There’s a reason I ask people to think of a horse 🐎…

There’s a reason I like to ask people to think of a horse when describing aphantasia – it’s kind of my thing.

Here’s what I find fascinating: everyone’s mental image of a horse is different.

If you ask ten people to think of a horse, you will get ten different answers.

Someone might imagine a chestnut horse with a brown coat and someone else a grey horse. In one scenario, the horse could be eating grass, and in another, jump over fences.

Once, a student at the University of Waterloo told me, she pictures a Minecraft horse from a blocky video game 😂 .

That’s because mental images are entirely based on personal experiences. If you play lots of Minecraft, that’s likely what you’ll picture.

Just imagine (language gets tricky here) the implications of a conversation between people being influenced by different mental images, generated from the same language.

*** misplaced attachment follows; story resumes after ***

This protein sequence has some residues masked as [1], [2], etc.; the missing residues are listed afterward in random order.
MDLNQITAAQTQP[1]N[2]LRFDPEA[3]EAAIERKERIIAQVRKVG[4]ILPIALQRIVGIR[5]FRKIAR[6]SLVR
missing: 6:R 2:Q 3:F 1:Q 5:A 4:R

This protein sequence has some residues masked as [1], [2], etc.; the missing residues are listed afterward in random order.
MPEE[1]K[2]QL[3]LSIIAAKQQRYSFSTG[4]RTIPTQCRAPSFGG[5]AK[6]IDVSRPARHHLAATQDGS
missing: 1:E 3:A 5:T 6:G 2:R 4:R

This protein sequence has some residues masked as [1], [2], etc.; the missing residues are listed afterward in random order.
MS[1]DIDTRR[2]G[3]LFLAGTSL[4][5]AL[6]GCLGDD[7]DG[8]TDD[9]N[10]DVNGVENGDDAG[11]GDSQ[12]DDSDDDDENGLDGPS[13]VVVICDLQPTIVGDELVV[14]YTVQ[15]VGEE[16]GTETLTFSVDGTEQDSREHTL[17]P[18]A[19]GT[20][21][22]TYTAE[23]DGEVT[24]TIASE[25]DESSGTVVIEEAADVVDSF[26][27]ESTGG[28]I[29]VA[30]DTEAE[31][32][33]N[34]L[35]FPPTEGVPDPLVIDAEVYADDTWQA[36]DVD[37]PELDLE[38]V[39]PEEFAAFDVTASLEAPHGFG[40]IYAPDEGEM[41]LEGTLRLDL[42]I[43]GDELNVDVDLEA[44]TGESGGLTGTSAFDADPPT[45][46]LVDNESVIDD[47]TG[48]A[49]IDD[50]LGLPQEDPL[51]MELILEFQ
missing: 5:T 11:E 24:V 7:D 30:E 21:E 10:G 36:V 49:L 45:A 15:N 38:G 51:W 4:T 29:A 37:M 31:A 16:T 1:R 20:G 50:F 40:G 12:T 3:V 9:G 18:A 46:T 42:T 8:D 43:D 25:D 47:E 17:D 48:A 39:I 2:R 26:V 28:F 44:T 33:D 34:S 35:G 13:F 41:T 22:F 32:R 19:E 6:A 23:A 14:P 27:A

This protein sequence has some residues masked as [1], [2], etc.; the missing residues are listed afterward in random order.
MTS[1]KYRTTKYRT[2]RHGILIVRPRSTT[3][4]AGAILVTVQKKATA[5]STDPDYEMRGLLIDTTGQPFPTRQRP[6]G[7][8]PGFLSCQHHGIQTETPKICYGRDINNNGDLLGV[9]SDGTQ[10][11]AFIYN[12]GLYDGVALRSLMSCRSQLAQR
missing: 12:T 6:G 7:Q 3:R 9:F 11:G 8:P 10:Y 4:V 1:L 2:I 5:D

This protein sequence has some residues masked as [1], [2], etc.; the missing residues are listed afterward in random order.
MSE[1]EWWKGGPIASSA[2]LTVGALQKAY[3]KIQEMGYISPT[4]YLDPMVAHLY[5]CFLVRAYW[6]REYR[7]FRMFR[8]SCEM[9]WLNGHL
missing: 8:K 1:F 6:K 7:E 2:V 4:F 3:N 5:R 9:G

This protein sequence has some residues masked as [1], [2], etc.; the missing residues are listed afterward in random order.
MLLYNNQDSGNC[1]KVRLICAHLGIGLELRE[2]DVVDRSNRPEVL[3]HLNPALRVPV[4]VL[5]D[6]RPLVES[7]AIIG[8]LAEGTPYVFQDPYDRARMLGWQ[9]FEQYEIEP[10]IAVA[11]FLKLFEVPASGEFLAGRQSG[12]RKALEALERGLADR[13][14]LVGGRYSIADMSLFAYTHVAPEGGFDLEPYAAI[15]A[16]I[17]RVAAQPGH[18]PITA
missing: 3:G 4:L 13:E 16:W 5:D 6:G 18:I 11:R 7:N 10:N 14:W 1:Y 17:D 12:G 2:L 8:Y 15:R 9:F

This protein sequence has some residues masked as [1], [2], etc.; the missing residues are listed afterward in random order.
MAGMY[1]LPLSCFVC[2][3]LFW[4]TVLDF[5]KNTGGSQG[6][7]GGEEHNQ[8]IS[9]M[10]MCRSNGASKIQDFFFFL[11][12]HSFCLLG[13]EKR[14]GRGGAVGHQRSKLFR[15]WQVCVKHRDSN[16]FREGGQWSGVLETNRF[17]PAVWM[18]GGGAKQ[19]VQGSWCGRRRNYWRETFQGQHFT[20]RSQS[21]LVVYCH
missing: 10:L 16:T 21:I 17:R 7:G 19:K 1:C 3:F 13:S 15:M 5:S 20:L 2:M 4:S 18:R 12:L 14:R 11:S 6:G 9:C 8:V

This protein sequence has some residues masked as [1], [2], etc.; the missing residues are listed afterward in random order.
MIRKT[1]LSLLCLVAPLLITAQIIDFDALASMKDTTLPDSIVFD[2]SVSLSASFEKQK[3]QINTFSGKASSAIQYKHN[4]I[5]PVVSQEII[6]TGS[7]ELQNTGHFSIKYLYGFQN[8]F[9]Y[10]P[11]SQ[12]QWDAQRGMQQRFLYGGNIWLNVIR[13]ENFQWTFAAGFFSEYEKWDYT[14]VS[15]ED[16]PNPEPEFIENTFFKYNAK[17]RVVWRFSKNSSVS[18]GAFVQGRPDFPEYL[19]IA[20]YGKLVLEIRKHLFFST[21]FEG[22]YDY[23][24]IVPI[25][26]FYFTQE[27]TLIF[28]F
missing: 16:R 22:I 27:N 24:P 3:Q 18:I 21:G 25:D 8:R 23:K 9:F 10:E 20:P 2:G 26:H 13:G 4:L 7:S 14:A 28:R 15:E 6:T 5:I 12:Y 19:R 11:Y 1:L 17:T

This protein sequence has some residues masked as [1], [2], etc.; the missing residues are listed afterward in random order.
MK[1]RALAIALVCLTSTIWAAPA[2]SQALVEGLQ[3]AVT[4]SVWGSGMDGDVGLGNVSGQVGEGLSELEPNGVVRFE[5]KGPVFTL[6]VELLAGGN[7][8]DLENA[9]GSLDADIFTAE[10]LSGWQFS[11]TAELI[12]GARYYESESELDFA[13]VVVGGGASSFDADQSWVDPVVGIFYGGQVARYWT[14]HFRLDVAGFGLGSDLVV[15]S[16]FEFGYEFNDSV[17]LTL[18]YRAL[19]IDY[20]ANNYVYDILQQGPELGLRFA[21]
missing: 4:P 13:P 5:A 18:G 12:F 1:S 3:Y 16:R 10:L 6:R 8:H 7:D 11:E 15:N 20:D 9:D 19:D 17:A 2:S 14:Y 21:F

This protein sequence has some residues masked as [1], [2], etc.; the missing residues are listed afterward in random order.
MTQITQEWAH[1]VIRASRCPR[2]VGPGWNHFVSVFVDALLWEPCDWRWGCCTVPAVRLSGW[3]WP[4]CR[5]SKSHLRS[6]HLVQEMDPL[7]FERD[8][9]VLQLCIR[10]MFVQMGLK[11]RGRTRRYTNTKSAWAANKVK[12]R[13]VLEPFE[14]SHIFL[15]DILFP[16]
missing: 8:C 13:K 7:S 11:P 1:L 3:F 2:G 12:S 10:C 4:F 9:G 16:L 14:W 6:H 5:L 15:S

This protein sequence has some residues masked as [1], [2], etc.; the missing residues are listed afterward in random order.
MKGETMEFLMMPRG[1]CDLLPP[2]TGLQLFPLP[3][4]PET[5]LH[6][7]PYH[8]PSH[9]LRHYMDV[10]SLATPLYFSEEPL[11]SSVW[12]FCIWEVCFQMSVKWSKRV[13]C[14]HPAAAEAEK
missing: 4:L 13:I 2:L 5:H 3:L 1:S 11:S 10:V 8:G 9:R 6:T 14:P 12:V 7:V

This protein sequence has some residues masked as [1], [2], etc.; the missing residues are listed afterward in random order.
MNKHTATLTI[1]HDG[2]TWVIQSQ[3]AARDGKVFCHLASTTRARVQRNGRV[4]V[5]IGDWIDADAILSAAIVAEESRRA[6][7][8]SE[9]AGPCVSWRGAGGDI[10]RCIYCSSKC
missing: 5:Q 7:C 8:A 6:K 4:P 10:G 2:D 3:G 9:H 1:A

How often are people on different pages because of this visualization process without even realizing it? 🤔 

If our visualizations of horses differ so greatly, how different do they become when our ideas become more complex?

This fascinates me.

For me (and many people with aphantasia), it’s the idea of a horse that comes to mind. When you ask me to think of a horse, I just know that I’m thinking about it. 

This ability to focus on the concept (type) of a horse, not the visuals (token), is one of the unique strengths of aphantasia. More on “Token vs. Type” in a future email . 

Have you listened to my interview on CBC Radio, titled (you guessed it): Think of a Horse?